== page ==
As an independent, international humanitarian organisation, Doctors without Borders is known for providing emergency medical care to people affected by conflict, natural disasters or epidemics across the globe. However, it also provides treatment and long-term care to many without access to healthcare, such as illegal immigrants and rural populations in South Africa, Mozambique, Zimbabwe and Eswatini. Committed to the provision of quality medical care, the organisation has made a significant difference to many South Africans afflicted by HIV/AIDS, TB, cholera or other diseases.
Widely known as Médecins Sans Frontières (MSF), the organisation has treated 100 000 000 people globally since its inception in 1971, and was awarded the Nobel Peace Prize in 1999 for its pioneering humanitarian work. The cornerstone of MSF’s services provided by more than 30 000 employees in more than 70 countries is its ability to respond rapidly to an urgent need for medical assistance through a policy of impartiality, independence and neutrality. This is key during times of war and civil unrest, which is why the phrase “without borders” is a part of the organisation’s name. It also upholds the belief that all people have the right to medical care regardless of gender, race, religion, creed or political affiliation; and that this principle should override border closures during conflict.
With logistics centres and warehouses around the globe, as well as prepackaged disaster kits – including complete surgical theatres and obstetrics equipment – ready to go, MSF teams can respond to emergencies with breathtaking speed. Standard supplies include Toyota Land Cruisers, communications material, power supplies, water-processing facilities and nutritional supplements. Thousands of tents, shelter kits and other non-perishable items are also available, and planes can be loaded and flown into crisis areas within 24 hours.
In South Africa, the need for such a response has not arisen; however, many rural communities lack access to quality, long-term healthcare. MSF collaborates where needed with government and other aid organisations to serve these areas, even setting up mobile projects as needed.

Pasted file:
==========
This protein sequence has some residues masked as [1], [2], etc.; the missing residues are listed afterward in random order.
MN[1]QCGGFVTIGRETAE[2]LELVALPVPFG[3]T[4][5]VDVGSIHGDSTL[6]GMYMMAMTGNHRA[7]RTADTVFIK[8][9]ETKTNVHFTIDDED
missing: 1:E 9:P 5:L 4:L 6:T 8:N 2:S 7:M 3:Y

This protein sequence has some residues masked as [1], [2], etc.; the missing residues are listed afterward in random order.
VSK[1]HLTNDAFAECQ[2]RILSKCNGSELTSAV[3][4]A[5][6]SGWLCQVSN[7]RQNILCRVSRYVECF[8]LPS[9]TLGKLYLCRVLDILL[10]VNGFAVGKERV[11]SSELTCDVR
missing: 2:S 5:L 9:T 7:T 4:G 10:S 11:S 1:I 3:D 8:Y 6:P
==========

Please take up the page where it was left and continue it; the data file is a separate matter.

From its South African office in Braamfontein, MSF has provided healthcare in several regions. At Ngwelezana Tertiary Hospital in KwaZulu-Natal, a team of MSF doctors and nurses provided valuable services in a 113-bed COVID-19 field hospital during the most critical months of the pandemic. In 2019, the organisation also ran a large-scale community HIV and TB project in King Cetshwayo district, in collaboration with the Department of Health. This became the first project in South Africa to reach the UNAIDS 90-90-90 target. A survey supported by Epicentre, MSF’s epidemiological research arm, revealed that 90% of people living with HIV knew their status, 94% of those were on antiretroviral treatment and 95% of people on treatment had a suppressed viral load. In Khayelitsha and rural Eshowe, where young people, particularly women, remain highly vulnerable to HIV, MSF offered preventative treatment to 204 patients.
The organisation also collaborates with provincial health departments to provide victims of sexual violence with medical and psychosocial care at community clinics known as Kgomotso Care Centres in South Africa’s platinum mining belt. Other community-based initiatives amongst students facilitate the identification of victims.
In line with its impartial stance, the organisation has opened a hub in Tshwane to offer medical and psychosocial care to migrants, refugees and asylum seekers. MSF also champions the wider availability of lifesaving medication presently subject to patent, registration and financial barriers. Through its national access programme, MSF has distributed an effective cryptococcal meningitis treatment to 15 specialist facilities across South Africa. With persistence and dedication, the organisation is fulfilling its mission of providing professional medical relief and saving millions of lives across the globe, unhampered by political or social constraints.